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    Can the Asgard replication really make anything though? In particular, can it create living organic beings? (Note: dead organic material != living organic material.) I don't actually remember any "replicators" from Stargate (other than the ones that were trying to eat the universe) so this is not a rhetorical question. Maybe these machines can't actually recreate a living creature, which would make them incapable of "storing" this "savepoint"? – Steve-O Apr 2 '17 at 12:50
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Cloning is a biological process while it may only require a single cell (maybe 2 cells) you have to have those cells and even freeze dried DNA will be subject to degradation so every so often you have to get a fresh batch from the current group of clones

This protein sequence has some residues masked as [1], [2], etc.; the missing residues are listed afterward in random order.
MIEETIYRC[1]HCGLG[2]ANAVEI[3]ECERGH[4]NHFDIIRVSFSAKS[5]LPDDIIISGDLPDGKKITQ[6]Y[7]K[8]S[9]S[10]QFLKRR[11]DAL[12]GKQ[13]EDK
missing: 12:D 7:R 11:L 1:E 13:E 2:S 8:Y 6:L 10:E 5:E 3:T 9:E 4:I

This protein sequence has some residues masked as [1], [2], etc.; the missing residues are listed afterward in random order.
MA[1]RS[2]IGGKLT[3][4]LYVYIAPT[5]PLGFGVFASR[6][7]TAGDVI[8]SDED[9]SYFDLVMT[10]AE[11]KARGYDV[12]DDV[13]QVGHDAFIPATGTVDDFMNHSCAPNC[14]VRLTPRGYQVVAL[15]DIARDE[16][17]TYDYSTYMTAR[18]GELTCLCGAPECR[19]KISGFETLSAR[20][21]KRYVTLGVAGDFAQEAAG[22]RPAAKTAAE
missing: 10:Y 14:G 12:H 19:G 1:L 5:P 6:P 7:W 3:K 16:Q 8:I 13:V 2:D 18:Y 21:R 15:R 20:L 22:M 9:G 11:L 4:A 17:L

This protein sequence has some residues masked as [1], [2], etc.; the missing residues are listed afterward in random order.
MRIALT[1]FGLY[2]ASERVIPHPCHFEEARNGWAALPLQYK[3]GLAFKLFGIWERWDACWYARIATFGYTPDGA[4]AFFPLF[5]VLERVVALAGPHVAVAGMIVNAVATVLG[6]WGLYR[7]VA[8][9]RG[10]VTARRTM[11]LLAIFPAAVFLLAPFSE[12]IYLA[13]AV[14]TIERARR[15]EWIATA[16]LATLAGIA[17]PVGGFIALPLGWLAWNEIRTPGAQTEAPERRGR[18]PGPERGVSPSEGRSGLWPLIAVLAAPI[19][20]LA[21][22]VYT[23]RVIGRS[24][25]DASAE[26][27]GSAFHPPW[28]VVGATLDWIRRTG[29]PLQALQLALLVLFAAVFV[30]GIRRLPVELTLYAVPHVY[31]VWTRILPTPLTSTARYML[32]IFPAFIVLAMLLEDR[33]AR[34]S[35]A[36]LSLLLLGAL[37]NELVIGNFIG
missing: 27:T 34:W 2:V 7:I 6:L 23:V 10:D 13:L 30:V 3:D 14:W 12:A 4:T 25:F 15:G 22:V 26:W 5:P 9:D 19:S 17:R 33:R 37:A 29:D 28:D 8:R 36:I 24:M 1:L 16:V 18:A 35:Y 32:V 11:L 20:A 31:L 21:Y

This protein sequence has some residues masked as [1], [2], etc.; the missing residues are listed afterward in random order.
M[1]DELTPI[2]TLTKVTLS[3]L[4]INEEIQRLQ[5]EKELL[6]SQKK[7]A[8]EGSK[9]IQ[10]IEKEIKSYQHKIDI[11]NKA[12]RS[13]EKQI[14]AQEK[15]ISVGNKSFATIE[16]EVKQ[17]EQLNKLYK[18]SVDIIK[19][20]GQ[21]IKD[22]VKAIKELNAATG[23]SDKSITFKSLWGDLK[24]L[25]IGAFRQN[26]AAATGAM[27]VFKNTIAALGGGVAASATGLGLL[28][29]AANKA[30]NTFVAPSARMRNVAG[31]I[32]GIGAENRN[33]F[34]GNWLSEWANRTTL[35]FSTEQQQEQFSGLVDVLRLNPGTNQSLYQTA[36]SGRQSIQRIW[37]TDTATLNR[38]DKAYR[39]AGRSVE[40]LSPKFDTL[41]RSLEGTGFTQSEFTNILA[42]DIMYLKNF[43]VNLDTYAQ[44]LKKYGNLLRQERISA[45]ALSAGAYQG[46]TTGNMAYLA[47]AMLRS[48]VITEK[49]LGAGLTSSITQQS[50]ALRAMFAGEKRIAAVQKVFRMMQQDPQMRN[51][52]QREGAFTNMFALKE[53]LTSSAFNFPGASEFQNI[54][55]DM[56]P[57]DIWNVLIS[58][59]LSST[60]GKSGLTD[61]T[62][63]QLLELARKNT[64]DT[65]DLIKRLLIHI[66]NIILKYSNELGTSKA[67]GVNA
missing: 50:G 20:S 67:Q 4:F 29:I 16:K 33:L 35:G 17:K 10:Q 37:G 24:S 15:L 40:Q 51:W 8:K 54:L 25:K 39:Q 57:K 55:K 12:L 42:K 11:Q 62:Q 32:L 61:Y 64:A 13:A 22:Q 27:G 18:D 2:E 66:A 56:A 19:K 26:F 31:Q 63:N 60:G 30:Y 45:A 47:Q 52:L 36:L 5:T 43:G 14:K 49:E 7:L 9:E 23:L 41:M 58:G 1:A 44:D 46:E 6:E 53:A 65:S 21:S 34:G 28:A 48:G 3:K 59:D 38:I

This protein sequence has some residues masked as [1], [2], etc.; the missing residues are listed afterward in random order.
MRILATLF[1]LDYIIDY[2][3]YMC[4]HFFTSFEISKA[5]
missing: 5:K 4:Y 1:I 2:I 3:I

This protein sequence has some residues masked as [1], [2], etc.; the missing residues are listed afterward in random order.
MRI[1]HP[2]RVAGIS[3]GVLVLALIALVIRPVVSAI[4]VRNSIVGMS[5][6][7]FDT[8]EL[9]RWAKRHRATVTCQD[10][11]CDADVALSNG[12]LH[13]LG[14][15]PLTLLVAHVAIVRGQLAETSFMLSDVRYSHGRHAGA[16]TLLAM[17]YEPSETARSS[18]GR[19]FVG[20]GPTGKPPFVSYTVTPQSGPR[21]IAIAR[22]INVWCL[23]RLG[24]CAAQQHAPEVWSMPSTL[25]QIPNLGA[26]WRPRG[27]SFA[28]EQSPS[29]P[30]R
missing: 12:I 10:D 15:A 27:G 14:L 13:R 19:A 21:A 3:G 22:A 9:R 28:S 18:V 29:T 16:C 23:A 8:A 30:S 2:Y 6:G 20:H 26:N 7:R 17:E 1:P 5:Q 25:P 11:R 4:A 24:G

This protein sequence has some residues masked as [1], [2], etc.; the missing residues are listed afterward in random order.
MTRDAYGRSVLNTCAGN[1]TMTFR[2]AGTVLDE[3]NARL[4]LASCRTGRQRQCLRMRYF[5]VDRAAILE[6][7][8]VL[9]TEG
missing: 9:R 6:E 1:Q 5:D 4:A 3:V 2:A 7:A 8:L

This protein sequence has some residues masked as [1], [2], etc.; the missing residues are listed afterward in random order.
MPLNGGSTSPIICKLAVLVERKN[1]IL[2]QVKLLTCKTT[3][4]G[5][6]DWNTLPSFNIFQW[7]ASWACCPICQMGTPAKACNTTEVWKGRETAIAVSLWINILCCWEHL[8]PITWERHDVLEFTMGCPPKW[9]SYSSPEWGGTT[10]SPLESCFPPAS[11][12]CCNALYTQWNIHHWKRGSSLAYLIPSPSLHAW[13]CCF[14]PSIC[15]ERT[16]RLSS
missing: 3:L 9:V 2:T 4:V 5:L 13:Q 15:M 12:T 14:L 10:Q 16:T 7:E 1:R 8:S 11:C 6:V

While you could probably store the biological material in a time dilation field IIRC time dilation was a relatively new technology to the Asgard and the Asgard had been facing the degradation problem for a long time (theres no indication one way of the other if they used time dilation to store the biological material or not)

As to the Asgard replicators its likely that they are like star trek replicators you can replicate a steak and eat it just fine but if you tried to use that DNA to clone a cow it probably would get you a very screwed up non viable embryo

EDIT: Data storage does not last forever data rot

  • "DNA to clone a cow it probably would get you a very screwed up non viable embryo" why? isn't DNA just a complex molecule? did they try it in startrek? oh and afaik the asgard replicator is based of their transport technology (at least visual is the same), and that can DEFINITELY create living things (since you can beam people and they stay alive). In the between they are just data in the transporter memory and there should be no reason why you cannot just save those data – graywolf Apr 3 '17 at 6:58